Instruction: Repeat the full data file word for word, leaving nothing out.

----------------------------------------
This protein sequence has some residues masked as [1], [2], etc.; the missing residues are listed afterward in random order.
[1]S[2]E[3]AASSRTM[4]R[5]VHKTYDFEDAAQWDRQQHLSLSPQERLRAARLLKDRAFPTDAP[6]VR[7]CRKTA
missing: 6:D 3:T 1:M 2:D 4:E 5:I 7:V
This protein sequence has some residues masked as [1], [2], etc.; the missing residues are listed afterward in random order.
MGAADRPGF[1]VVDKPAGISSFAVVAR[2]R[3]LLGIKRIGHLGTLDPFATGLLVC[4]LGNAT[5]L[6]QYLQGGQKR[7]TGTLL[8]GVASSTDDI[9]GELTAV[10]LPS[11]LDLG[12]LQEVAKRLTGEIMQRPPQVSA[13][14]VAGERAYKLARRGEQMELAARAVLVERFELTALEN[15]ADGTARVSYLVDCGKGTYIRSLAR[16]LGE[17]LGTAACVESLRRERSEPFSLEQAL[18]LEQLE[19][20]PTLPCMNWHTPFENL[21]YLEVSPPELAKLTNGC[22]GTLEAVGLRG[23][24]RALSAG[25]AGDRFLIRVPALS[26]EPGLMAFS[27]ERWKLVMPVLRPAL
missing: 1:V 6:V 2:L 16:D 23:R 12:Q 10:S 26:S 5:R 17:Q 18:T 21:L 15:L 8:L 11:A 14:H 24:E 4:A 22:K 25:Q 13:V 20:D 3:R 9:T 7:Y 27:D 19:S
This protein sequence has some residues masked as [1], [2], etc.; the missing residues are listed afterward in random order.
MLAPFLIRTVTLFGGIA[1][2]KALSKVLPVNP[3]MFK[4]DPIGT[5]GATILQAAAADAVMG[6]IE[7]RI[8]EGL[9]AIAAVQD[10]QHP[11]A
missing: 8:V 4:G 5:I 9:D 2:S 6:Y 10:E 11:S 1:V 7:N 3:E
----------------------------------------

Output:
This protein sequence has some residues masked as [1], [2], etc.; the missing residues are listed afterward in random order.
[1]S[2]E[3]AASSRTM[4]R[5]VHKTYDFEDAAQWDRQQHLSLSPQERLRAARLLKDRAFPTDAP[6]VR[7]CRKTA
missing: 6:D 3:T 1:M 2:D 4:E 5:I 7:V
This protein sequence has some residues masked as [1], [2], etc.; the missing residues are listed afterward in random order.
MGAADRPGF[1]VVDKPAGISSFAVVAR[2]R[3]LLGIKRIGHLGTLDPFATGLLVC[4]LGNAT[5]L[6]QYLQGGQKR[7]TGTLL[8]GVASSTDDI[9]GELTAV[10]LPS[11]LDLG[12]LQEVAKRLTGEIMQRPPQVSA[13][14]VAGERAYKLARRGEQMELAARAVLVERFELTALEN[15]ADGTARVSYLVDCGKGTYIRSLAR[16]LGE[17]LGTAACVESLRRERSEPFSLEQAL[18]LEQLE[19][20]PTLPCMNWHTPFENL[21]YLEVSPPELAKLTNGC[22]GTLEAVGLRG[23][24]RALSAG[25]AGDRFLIRVPALS[26]EPGLMAFS[27]ERWKLVMPVLRPAL
missing: 1:V 6:V 2:L 16:D 23:R 12:Q 10:S 26:S 5:R 17:Q 18:T 21:L 15:L 8:L 11:A 14:H 24:E 4:A 22:K 25:Q 13:V 20:D 3:R 9:T 7:Y 27:D 19:S
This protein sequence has some residues masked as [1], [2], etc.; the missing residues are listed afterward in random order.
MLAPFLIRTVTLFGGIA[1][2]KALSKVLPVNP[3]MFK[4]DPIGT[5]GATILQAAAADAVMG[6]IE[7]RI[8]EGL[9]AIAAVQD[10]QHP[11]A
missing: 8:V 4:G 5:I 9:D 2:S 6:Y 10:E 11:S 1:V 7:N 3:E